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The reality was that the rope lengths weren’t equal. We had failed to accurately locate the dark smudges that mark the middle of the rope and hadn’t tied knots in the ends, which would have jammed in my abseil device and prevented my fall. I hadn’t ever needed knots in my previous 1000 abseils, so had foolishly discounted the possibility of making my first mistake on this particular night. As a consequence, I didn’t keep an eagle-eye on whether I had 2 lengths of rope below me coming into my abseil device so when I got 10 or 15 metres down the cliff, without any warning, I found myself free-falling backwards into the night. My partner suddenly saw and heard the loose end of the rope screaming through the ring of the abseil chain and made a futile but courageous effort to grab it and stop me falling. She received rope burns to her hands for her efforts. In a flash, myself, the rope, and the light-hearted, relatively care-free atmosphere of our big day out disappeared into the darkness. In her words: “I assumed it was a fatal fall as there was no response from him, just a gurgling laboured breathing. This stopped after five min. After another 10 min the sound of rustling came from below, followed by moaning.” I slowly regained my senses and the enormous weight of a dead climbing companion and good friend had been lifted off my partner’s shoulders. After an hour we engaged in a typical concussion conversation where the same questions are repeated endlessly (or at least 20 times in my case). My conversation went along the lines of the following: “Where am I?, What happened? Who are you? I thought we were kayaking!? (my partner tells me I actually said this) Is the car at the top or the bottom? After a while, I regained my senses and diagnosed that I had probably broken 4-6 ribs, but apart from that, I wasn’t tooo bad.P1030124Some time during the night I decided that it was up to me to get back to camp and raise the alarm, as my partner was now stuck on top of the spire, with no rope, no water and (I thought) no way down. My recollection is that I collected the rope, (carefully checking that I had the half-way mark this time), set up an abseil and abseiled further down the cliff. After getting the pain and my breathing under control, I did this again, until I could see from the silhouette of the ridgeline in the dark above me and decided that I shouldn’t go any lower. (My memory is that I went a considerable distance and that it took hours, but apparently I only moved about 15 metres! That is an indication of how badly smashed up I was, both physically and mentally) So I laid out the rope underneath me to provide insulation and comfort and lay down to rest until first light, when I would be able to see where the actual descent track went. I had resolved that I would crawl a few kilometres on my hands and knees if necessary, to raise the alarm. Every couple hours throughout the night my partner would yell down to me and I would yell back. Her last yell just after first light woke me up, so I’d obviously been able to get to sleep for a while at least. She then devised a brilliant and rather daring method of clipping together all the small pieces of climbing protection and slings which she had collected as she climbed the last pitch the previous day into a long daisy chain. She had, in her own words: “enough gear to link it all together, anchoring it from the abseil ring to create a ‘daisy chain’ that would get me to a small tree growing from a crack below. I made it to the tree, secured the Daisy chain of gear. Then went back up to the abseil point above to release the top of the chain. By doing this it would now become the bottom of a chain secured to the tree. Monkeying down the makeshift Daisy chain got me to the bottom of the abseil. I got to my mate and we decided to try and move him to the prominent pinnacle at Belougery, allowing easier emergency access and a cool gully for him to rest in in the meantime. It took an hour or more to get there through scrambling and setting up guiding ropes for him but we made it. Stashed water from the previous day was a saviour! I raced over to the hut and raised the alarm. Within 3 hours he was being choppered out. Parks, emergency chopper crew and volunteers were fantastic!”IMG_6355The various pains I could feel in different parts of my body had now convinced me that I was too badly smashed up to walk out by myself. I now know that I basically shattered my T4 vertebrae and accompanying ligaments so I might have rendered myself a paraplegic if I had tried to walk out and fallen again in a way that impacted on that part of my spine.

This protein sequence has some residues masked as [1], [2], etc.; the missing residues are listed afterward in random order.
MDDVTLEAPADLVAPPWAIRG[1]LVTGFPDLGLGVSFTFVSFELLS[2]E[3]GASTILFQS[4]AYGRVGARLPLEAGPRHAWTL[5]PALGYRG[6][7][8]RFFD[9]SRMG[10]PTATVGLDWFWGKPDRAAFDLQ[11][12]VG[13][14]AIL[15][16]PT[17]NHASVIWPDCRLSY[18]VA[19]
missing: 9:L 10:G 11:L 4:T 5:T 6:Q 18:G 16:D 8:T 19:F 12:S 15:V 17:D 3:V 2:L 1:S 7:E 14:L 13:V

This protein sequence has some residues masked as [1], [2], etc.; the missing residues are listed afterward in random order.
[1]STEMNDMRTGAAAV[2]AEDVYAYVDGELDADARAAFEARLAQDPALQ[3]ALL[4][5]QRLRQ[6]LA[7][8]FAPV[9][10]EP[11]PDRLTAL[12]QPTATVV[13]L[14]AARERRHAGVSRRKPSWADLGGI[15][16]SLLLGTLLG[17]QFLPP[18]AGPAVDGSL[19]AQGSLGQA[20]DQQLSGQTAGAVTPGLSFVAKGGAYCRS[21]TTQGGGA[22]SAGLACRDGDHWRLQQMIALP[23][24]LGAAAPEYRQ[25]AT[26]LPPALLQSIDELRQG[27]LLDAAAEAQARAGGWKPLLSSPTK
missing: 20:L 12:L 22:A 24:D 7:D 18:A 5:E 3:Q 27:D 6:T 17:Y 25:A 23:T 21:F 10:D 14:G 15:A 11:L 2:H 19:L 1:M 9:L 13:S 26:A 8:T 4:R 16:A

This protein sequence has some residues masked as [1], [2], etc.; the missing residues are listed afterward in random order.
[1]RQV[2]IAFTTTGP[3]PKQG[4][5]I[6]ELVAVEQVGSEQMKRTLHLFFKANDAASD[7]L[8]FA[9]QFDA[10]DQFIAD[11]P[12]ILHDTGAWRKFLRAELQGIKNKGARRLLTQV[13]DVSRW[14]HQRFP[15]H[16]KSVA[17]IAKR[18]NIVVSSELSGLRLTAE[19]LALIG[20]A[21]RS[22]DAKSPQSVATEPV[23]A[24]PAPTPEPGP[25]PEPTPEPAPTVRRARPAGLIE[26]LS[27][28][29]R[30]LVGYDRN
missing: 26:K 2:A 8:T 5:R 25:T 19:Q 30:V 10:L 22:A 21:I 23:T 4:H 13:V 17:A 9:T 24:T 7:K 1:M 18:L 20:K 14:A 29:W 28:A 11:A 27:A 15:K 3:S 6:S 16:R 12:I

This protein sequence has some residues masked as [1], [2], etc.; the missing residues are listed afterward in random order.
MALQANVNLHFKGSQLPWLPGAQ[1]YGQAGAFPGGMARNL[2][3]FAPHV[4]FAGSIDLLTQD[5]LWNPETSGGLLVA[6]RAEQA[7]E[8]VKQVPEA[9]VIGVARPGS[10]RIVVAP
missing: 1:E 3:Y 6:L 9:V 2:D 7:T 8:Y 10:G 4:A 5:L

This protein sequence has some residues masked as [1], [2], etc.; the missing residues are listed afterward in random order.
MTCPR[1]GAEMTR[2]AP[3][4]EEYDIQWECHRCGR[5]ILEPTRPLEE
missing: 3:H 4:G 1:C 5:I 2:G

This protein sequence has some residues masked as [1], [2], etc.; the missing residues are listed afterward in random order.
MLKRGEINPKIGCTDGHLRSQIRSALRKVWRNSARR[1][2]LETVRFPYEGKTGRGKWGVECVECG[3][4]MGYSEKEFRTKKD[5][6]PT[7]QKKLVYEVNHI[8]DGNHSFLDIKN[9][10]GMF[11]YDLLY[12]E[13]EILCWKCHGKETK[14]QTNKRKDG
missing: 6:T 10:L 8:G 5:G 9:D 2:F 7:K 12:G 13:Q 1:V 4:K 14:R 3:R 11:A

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Maggots keeping Andrew’s ear clean.